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Arq Bras Cardiol. 2011 Apr;96(4):325-31. Epub 2011 Mar 4.

Bone marrow cell transplantation in Chagas' disease heart failure: report of the first human experience.

[Article in English, Portuguese, Spanish]

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Hospital Santa Izabel, Santa Casa de Misericórdia da Bahia, Brazil.



Heart failure due to Chagas' disease (HFCD) is a progressive inflammatory cardiomyopathy that affects millions of individuals in Latin America. Studies using mice models of HFCD indicate that bone marrow mononuclear cell transplantation (BMCT) may reduce inflammation, fibrosis, and improve myocardial function.


The purpose of this study was to evaluate, for the first time in humans, the safety and efficacy of BMCT to the myocardium of patients with HFCD.


A total of 28 HFCD patients (mean age 52.2 ± 9.9 years) with NYHA class III and IV were submitted to BMCT through intracoronary injection. Effects on the left ventricle ejection fraction (LVEF), functional capacity, quality-of-life, arrhythmias, biochemical, immunological, and neuro-humoral parameters, were evaluated.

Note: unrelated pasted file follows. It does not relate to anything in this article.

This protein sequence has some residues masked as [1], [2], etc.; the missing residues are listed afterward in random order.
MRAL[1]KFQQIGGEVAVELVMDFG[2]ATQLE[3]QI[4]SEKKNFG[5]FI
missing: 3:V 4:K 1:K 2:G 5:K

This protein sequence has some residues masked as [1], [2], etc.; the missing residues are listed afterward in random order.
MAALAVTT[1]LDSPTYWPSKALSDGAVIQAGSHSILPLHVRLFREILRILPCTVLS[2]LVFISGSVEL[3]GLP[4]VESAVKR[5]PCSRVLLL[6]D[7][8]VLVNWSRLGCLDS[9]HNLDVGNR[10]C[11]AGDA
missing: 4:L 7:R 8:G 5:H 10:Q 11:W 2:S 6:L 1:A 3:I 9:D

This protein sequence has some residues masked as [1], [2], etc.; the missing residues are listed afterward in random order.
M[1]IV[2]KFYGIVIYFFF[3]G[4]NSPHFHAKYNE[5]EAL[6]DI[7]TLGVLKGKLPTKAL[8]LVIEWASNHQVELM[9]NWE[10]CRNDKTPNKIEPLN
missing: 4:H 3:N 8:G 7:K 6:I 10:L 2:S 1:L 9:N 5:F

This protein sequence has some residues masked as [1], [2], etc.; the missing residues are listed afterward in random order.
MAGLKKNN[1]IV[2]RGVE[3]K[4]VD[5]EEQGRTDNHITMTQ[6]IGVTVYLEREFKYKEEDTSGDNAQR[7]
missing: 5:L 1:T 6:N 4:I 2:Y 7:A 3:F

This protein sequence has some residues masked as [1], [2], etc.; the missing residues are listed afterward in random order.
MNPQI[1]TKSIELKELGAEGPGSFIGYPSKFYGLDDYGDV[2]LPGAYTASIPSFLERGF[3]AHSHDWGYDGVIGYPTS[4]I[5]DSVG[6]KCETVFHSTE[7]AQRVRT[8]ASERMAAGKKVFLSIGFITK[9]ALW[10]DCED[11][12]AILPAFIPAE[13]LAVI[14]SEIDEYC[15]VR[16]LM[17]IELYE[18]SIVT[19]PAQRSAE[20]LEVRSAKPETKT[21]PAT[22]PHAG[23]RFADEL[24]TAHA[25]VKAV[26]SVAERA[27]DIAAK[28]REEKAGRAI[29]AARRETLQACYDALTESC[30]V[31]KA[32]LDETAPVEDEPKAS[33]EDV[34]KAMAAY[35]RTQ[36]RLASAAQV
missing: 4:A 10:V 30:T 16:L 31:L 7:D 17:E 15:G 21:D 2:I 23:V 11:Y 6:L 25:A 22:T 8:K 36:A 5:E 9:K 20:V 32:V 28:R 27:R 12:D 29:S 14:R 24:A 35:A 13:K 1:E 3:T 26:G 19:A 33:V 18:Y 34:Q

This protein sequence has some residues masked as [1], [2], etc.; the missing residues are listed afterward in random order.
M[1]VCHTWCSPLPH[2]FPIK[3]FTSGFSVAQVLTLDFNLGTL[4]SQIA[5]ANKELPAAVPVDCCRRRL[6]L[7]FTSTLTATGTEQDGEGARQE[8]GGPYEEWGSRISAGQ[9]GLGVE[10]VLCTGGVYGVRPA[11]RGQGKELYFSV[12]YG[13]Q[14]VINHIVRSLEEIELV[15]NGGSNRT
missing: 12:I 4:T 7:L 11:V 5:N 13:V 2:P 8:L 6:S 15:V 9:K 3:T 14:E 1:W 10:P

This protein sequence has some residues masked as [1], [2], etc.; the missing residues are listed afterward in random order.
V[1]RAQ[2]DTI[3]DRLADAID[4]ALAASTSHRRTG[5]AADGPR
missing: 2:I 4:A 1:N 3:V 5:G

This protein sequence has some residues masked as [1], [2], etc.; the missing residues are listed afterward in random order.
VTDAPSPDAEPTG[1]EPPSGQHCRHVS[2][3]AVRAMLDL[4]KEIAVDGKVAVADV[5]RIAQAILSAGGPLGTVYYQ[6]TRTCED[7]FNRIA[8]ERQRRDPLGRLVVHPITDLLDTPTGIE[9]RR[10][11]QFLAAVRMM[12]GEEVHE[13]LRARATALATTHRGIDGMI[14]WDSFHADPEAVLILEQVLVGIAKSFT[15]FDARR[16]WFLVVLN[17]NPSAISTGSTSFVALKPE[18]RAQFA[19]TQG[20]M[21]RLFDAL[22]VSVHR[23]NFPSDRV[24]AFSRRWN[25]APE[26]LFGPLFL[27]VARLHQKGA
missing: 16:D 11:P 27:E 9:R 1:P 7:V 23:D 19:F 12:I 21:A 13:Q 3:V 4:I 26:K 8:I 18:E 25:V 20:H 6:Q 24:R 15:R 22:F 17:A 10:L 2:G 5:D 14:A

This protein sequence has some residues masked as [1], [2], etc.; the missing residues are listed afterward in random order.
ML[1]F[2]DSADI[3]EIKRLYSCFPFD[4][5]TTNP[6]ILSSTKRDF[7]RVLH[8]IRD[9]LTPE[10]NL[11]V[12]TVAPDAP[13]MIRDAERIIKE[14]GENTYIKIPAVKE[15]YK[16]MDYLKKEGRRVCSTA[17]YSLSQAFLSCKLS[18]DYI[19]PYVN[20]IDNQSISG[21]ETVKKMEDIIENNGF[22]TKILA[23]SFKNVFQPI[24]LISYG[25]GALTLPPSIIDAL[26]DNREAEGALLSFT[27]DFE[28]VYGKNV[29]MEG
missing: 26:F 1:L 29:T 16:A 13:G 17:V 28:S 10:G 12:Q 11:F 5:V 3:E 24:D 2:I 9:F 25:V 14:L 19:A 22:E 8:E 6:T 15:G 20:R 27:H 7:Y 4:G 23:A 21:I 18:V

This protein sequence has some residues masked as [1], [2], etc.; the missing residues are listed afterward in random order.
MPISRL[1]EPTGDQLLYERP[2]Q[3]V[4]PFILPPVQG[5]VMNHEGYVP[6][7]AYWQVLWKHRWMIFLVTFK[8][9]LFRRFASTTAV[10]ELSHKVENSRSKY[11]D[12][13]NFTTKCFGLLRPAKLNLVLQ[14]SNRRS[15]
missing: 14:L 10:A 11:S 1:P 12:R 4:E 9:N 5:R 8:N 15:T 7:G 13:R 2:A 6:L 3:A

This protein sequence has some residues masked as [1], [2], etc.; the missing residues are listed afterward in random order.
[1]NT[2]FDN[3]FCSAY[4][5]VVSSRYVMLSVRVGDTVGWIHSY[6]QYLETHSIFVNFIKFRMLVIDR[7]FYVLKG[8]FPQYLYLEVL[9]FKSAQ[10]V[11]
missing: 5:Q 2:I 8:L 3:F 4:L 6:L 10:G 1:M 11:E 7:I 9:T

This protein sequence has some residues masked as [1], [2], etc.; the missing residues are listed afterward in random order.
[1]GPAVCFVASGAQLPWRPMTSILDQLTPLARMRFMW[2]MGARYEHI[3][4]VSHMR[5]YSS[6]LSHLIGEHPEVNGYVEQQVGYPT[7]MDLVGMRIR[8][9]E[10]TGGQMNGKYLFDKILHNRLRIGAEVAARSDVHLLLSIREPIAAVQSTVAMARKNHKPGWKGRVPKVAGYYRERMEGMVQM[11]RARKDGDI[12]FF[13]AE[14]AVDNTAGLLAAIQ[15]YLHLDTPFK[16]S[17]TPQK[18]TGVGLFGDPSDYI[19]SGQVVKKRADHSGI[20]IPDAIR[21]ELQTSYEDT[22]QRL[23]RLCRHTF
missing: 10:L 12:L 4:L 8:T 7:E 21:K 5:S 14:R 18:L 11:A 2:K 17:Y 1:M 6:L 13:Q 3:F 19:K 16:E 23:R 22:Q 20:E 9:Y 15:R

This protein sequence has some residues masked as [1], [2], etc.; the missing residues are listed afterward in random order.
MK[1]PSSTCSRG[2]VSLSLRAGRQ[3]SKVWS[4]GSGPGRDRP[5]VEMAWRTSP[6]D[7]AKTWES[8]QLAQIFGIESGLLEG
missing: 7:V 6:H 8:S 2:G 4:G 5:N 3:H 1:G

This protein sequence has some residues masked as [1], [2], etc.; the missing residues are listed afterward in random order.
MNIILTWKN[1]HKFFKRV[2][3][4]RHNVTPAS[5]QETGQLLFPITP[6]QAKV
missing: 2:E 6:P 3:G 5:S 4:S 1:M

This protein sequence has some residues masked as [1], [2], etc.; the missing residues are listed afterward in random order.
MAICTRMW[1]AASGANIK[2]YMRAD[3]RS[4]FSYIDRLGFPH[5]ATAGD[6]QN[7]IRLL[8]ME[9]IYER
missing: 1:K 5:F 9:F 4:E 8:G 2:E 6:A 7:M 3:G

There were no complications directly related to the procedure. LVEF was 20.1 ± 6.8% and 28.3 ± 7.9%, p < 0.03 at baseline and 180 days after the procedure, respectively. In the same period, significant improvements were observed in the NYHA class (3.1 ± 0.3 to 1.8 ± 0.5; p < 0.001), quality-of-life (50.9 ± 11.7 to 25.1 ± 15.9; p < 0.001), and in the six-minute walking test (355 ± 136 m to 437 ± 94 m; p < 0,01). There were no changes in markers of immune or neurohormonal activation. No complications were registered.


Our data suggest that the intracoronary injection of BMCT is safe and potentially effective in patients with HFCD. The extent of the benefit, however, appears to be small and needs to be confirmed in a larger randomized, double blind, placebo controlled clinical trial.

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